You may be aware that the Department for Transport has been conducting a ten-year trial of longer semi-trailers (LSTs) on UK roads. A report has been released this month giving positive feedback from the third year of the trial, suggesting that these longer trailers will become an attractive prospect for haulage companies and a common occurrence on British highways in the future.
The Department for Transport’s trial of LSTs started in January 2012 when 1,800 longer semi-trailers set out on UK roads. These trailers are 2.05 metres longer than the standard 13.6 metre units we usually see in the UK at the moment. This allows an increased capacity for each HGV, as long as the load does not exceed the UK’s existing weight limit.
Because of this obvious size increase, safety has been an important factor to keep an eye on during the trial. When it finishes in 2022 the trial will aim to evaluate the impact of LSTs on British roads and how they can make supply chain logistics more efficient in this country.
The Potential Benefits
Because fewer lorries are needed to transport the same amount of goods when using longer semi-trailers, businesses will be happy to see a smaller fuel bill. Fewer HGVs on the road also means less congestion on UK highways, helping to reduce journey times. The trial is expected to save around £33 million over 10 years.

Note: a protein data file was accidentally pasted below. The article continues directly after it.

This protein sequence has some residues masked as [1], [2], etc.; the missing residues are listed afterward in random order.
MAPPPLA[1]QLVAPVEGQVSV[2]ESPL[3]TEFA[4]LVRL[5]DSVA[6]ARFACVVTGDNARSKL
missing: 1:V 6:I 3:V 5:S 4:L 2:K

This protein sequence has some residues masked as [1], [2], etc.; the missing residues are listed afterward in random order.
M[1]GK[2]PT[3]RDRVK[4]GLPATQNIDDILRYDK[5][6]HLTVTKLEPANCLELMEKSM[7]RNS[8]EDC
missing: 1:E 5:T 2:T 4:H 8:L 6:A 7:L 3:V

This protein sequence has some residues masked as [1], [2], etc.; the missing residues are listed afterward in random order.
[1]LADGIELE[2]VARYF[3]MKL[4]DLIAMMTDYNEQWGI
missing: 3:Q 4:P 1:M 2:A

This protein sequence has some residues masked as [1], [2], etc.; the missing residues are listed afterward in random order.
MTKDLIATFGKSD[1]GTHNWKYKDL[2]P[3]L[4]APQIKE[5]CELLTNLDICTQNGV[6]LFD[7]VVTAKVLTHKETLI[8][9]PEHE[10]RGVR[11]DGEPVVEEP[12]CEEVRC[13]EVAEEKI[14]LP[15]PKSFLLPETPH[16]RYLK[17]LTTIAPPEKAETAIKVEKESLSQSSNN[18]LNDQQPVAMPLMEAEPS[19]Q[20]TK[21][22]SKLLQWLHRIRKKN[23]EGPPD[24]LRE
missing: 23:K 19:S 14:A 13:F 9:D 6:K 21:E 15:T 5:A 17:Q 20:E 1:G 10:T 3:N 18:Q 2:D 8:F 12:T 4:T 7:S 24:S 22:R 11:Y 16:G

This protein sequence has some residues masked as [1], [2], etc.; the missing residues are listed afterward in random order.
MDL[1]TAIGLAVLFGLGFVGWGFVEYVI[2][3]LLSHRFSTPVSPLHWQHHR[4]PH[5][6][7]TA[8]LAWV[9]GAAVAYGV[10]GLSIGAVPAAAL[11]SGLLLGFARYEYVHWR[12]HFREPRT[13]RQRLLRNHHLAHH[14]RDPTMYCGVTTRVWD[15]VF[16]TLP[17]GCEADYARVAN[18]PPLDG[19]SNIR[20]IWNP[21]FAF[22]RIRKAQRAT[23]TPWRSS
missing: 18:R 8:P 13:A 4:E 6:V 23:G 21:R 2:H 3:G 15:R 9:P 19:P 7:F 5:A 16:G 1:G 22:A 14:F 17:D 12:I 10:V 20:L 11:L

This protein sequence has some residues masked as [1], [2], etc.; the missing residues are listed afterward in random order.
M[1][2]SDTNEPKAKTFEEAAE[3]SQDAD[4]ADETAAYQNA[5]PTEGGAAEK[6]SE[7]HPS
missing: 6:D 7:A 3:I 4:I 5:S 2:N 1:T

Fewer lorry journeys mean fewer associated emissions, which helps the haulage industry to do their bit in the fight against climate change and improve the air quality of Britain. Over 3,000 tonnes of CO₂ is expected to be saved during the trial period.
The Findings So Far
The latest report from the Department for Transport is very encouraging. It shows that longer semi-trailers are helping to reduce HGV miles by a significant amount. The environmental benefits are already proving to be as considerable as expected, while LSTs continue to have a good safety record. In fact, figures show that longer semi-trailers have so far proved to be safer than their shorter equivalents: their collision rate and casualties per kilometre are 70% less nationally than 13.6 metre trailers.
Currently almost three quarters of goods transfer in Britain is done by road rather than by rail and water. By improving the efficiency of road-based haulage, LSTs promise to benefit the UK supply chain as a whole. If no problems come to light in the remaining six years of the trial it will be a proven tactic for transport businesses to have longer semi-trailers as a staple part of their fleet.
Norman Dulwich is a Correspondent for Haulage Exchange, the leading online trade network for the road transport industry. Connecting professionals across the UK and Europe through their website, Haulage Exchange provides a valuable service providing information on issues affecting semi-trailer drivers and the other latest news from the industry. Matching delivery work with available vehicles, over 4,000 transport exchange businesses are networked together through their website, trading jobs and capacity in a safe 'wholesale' environment.
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